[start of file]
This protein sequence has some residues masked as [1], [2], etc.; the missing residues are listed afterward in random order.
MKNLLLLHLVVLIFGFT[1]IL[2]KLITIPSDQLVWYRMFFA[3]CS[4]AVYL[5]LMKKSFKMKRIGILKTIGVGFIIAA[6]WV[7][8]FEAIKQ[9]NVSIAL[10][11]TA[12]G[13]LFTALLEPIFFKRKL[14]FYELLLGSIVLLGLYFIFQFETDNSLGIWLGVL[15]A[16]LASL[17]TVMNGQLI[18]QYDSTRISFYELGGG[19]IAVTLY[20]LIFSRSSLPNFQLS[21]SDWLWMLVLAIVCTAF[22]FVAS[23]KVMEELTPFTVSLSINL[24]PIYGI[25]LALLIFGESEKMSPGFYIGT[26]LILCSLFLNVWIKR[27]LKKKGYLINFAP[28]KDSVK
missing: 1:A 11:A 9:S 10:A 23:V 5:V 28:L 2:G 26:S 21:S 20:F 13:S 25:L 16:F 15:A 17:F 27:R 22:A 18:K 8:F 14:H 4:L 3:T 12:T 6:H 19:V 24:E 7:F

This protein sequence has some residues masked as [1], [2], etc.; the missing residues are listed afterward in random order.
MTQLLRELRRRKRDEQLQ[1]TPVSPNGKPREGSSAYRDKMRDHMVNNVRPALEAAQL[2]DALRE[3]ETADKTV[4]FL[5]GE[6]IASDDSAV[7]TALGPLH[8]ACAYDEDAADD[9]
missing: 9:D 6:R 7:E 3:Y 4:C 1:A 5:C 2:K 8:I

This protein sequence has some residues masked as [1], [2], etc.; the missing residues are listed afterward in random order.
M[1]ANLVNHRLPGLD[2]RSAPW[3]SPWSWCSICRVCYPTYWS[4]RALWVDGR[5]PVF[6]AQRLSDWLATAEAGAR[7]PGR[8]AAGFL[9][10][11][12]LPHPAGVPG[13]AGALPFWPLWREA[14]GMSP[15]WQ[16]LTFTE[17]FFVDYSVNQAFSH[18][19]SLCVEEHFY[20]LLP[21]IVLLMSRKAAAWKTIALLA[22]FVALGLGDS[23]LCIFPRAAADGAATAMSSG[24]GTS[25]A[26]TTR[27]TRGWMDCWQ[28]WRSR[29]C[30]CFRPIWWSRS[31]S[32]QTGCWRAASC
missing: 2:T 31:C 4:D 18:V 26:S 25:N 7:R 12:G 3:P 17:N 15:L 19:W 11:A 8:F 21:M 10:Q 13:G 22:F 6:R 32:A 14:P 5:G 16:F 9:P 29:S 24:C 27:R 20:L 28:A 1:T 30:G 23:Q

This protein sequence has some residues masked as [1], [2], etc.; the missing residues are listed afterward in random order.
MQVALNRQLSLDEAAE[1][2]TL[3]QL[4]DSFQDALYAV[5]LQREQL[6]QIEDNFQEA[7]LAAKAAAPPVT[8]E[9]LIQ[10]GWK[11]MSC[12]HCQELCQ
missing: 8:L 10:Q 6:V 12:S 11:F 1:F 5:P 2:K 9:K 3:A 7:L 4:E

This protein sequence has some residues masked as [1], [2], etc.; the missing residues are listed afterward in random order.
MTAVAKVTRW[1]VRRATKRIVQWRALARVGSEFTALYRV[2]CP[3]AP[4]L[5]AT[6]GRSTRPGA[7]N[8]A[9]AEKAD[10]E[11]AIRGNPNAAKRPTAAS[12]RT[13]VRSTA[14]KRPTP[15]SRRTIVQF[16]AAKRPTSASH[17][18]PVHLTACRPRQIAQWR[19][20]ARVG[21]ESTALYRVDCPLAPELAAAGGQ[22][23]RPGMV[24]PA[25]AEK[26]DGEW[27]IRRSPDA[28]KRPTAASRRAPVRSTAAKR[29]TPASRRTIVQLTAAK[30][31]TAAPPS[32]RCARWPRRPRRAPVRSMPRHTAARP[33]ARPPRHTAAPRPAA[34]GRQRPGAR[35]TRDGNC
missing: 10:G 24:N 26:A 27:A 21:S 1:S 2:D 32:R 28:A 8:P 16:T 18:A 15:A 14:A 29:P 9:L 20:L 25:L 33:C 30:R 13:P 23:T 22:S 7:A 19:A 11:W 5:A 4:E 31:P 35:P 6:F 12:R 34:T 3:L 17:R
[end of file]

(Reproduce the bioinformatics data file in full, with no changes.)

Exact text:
This protein sequence has some residues masked as [1], [2], etc.; the missing residues are listed afterward in random order.
MKNLLLLHLVVLIFGFT[1]IL[2]KLITIPSDQLVWYRMFFA[3]CS[4]AVYL[5]LMKKSFKMKRIGILKTIGVGFIIAA[6]WV[7][8]FEAIKQ[9]NVSIAL[10][11]TA[12]G[13]LFTALLEPIFFKRKL[14]FYELLLGSIVLLGLYFIFQFETDNSLGIWLGVL[15]A[16]LASL[17]TVMNGQLI[18]QYDSTRISFYELGGG[19]IAVTLY[20]LIFSRSSLPNFQLS[21]SDWLWMLVLAIVCTAF[22]FVAS[23]KVMEELTPFTVSLSINL[24]PIYGI[25]LALLIFGESEKMSPGFYIGT[26]LILCSLFLNVWIKR[27]LKKKGYLINFAP[28]KDSVK
missing: 1:A 11:A 9:S 10:A 23:V 5:V 28:L 2:G 26:S 21:S 20:F 13:S 25:L 16:F 15:A 17:F 27:R 22:A 18:K 8:F 14:H 4:L 3:T 12:T 6:H 19:V 24:E 7:F

This protein sequence has some residues masked as [1], [2], etc.; the missing residues are listed afterward in random order.
MTQLLRELRRRKRDEQLQ[1]TPVSPNGKPREGSSAYRDKMRDHMVNNVRPALEAAQL[2]DALRE[3]ETADKTV[4]FL[5]GE[6]IASDDSAV[7]TALGPLH[8]ACAYDEDAADD[9]
missing: 9:D 6:R 7:E 3:Y 4:C 1:A 5:C 2:K 8:I

This protein sequence has some residues masked as [1], [2], etc.; the missing residues are listed afterward in random order.
M[1]ANLVNHRLPGLD[2]RSAPW[3]SPWSWCSICRVCYPTYWS[4]RALWVDGR[5]PVF[6]AQRLSDWLATAEAGAR[7]PGR[8]AAGFL[9][10][11][12]LPHPAGVPG[13]AGALPFWPLWREA[14]GMSP[15]WQ[16]LTFTE[17]FFVDYSVNQAFSH[18][19]SLCVEEHFY[20]LLP[21]IVLLMSRKAAAWKTIALLA[22]FVALGLGDS[23]LCIFPRAAADGAATAMSSG[24]GTS[25]A[26]TTR[27]TRGWMDCWQ[28]WRSR[29]C[30]CFRPIWWSRS[31]S[32]QTGCWRAASC
missing: 2:T 31:C 4:D 18:V 26:S 25:N 7:R 12:G 3:P 17:N 15:L 19:W 11:A 8:F 21:M 10:Q 13:G 22:F 6:R 32:A 14:P 5:G 16:F 9:P 29:S 24:C 27:R 20:L 28:A 1:T 30:G 23:Q

This protein sequence has some residues masked as [1], [2], etc.; the missing residues are listed afterward in random order.
MQVALNRQLSLDEAAE[1][2]TL[3]QL[4]DSFQDALYAV[5]LQREQL[6]QIEDNFQEA[7]LAAKAAAPPVT[8]E[9]LIQ[10]GWK[11]MSC[12]HCQELCQ
missing: 8:L 10:Q 6:V 12:S 11:F 1:F 5:P 2:K 9:K 3:A 7:L 4:E

This protein sequence has some residues masked as [1], [2], etc.; the missing residues are listed afterward in random order.
MTAVAKVTRW[1]VRRATKRIVQWRALARVGSEFTALYRV[2]CP[3]AP[4]L[5]AT[6]GRSTRPGA[7]N[8]A[9]AEKAD[10]E[11]AIRGNPNAAKRPTAAS[12]RT[13]VRSTA[14]KRPTP[15]SRRTIVQF[16]AAKRPTSASH[17][18]PVHLTACRPRQIAQWR[19][20]ARVG[21]ESTALYRVDCPLAPELAAAGGQ[22][23]RPGMV[24]PA[25]AEK[26]DGEW[27]IRRSPDA[28]KRPTAASRRAPVRSTAAKR[29]TPASRRTIVQLTAAK[30][31]TAAPPS[32]RCARWPRRPRRAPVRSMPRHTAARP[33]ARPPRHTAAPRPAA[34]GRQRPGAR[35]TRDGNC
missing: 10:G 24:N 26:A 27:A 21:S 1:S 2:D 32:R 28:A 8:P 16:T 18:A 15:A 14:A 29:P 9:L 20:L 25:L 33:C 30:R 13:P 23:T 22:S 7:A 19:A 11:W 5:A 4:E 31:P 35:P 6:F 12:R 34:T 3:L 17:R